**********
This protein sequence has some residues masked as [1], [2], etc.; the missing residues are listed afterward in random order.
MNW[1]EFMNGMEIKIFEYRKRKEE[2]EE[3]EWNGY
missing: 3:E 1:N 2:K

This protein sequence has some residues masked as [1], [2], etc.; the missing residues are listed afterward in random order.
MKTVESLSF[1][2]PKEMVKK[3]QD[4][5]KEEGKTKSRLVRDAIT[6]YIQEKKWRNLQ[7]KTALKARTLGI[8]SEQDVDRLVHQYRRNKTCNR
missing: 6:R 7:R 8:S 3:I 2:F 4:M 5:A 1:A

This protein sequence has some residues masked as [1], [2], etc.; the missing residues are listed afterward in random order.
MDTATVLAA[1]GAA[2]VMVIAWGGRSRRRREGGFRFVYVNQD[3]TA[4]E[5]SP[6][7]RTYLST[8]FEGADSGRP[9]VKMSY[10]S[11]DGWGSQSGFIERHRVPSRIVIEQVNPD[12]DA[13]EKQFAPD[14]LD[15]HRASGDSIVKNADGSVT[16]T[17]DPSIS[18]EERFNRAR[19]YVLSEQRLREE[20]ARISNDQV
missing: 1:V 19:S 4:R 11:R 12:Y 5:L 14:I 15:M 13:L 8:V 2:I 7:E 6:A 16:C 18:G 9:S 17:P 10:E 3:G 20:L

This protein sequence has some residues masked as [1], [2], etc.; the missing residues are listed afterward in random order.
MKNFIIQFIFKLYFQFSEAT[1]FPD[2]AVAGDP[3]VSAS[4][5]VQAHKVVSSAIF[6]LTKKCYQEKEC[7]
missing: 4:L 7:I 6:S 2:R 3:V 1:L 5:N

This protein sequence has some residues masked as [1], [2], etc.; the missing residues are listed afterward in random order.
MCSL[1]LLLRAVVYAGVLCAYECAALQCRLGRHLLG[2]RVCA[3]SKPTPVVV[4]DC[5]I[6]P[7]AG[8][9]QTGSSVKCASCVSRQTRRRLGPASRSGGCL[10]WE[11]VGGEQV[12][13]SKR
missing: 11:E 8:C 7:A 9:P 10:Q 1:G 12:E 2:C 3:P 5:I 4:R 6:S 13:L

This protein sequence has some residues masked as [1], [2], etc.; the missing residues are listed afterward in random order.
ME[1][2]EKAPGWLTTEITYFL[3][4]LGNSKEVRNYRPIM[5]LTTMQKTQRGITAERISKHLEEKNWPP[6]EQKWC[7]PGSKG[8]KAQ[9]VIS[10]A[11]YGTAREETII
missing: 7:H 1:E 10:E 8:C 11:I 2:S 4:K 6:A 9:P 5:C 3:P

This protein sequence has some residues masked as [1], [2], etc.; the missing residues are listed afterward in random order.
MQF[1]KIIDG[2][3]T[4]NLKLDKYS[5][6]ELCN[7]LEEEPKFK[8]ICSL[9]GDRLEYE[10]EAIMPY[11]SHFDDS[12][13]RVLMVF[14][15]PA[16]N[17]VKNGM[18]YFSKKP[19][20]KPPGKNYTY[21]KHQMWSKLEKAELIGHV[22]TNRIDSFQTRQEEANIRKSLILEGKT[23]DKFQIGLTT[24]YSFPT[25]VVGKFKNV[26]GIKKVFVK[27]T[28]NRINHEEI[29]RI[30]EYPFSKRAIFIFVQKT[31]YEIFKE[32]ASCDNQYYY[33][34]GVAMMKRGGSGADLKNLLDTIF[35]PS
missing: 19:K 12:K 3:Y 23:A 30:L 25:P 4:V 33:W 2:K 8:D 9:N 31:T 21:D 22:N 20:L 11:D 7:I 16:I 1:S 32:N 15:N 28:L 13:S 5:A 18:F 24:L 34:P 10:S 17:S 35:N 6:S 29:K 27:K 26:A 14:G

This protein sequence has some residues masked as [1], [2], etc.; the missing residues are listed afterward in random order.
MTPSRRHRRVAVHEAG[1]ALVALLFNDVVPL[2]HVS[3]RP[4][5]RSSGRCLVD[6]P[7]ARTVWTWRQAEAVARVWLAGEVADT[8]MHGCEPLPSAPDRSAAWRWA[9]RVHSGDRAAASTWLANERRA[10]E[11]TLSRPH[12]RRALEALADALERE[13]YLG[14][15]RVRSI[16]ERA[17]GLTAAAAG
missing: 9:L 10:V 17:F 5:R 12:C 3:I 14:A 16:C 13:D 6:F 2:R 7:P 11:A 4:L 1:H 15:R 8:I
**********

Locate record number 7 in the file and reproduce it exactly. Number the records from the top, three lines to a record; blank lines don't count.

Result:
This protein sequence has some residues masked as [1], [2], etc.; the missing residues are listed afterward in random order.
MQF[1]KIIDG[2][3]T[4]NLKLDKYS[5][6]ELCN[7]LEEEPKFK[8]ICSL[9]GDRLEYE[10]EAIMPY[11]SHFDDS[12][13]RVLMVF[14][15]PA[16]N[17]VKNGM[18]YFSKKP[19][20]KPPGKNYTY[21]KHQMWSKLEKAELIGHV[22]TNRIDSFQTRQEEANIRKSLILEGKT[23]DKFQIGLTT[24]YSFPT[25]VVGKFKNV[26]GIKKVFVK[27]T[28]NRINHEEI[29]RI[30]EYPFSKRAIFIFVQKT[31]YEIFKE[32]ASCDNQYYY[33][34]GVAMMKRGGSGADLKNLLDTIF[35]PS
missing: 19:K 12:K 3:Y 23:A 30:L 25:P 4:V 33:W 2:K 8:D 9:N 31:T 21:D 22:N 20:L 11:D 7:I 16:I 1:S 32:N 15:N 28:L 13:S 5:A 18:F 24:L 34:P 10:S 17:S 35:N 6:S 29:K 27:K 26:A 14:G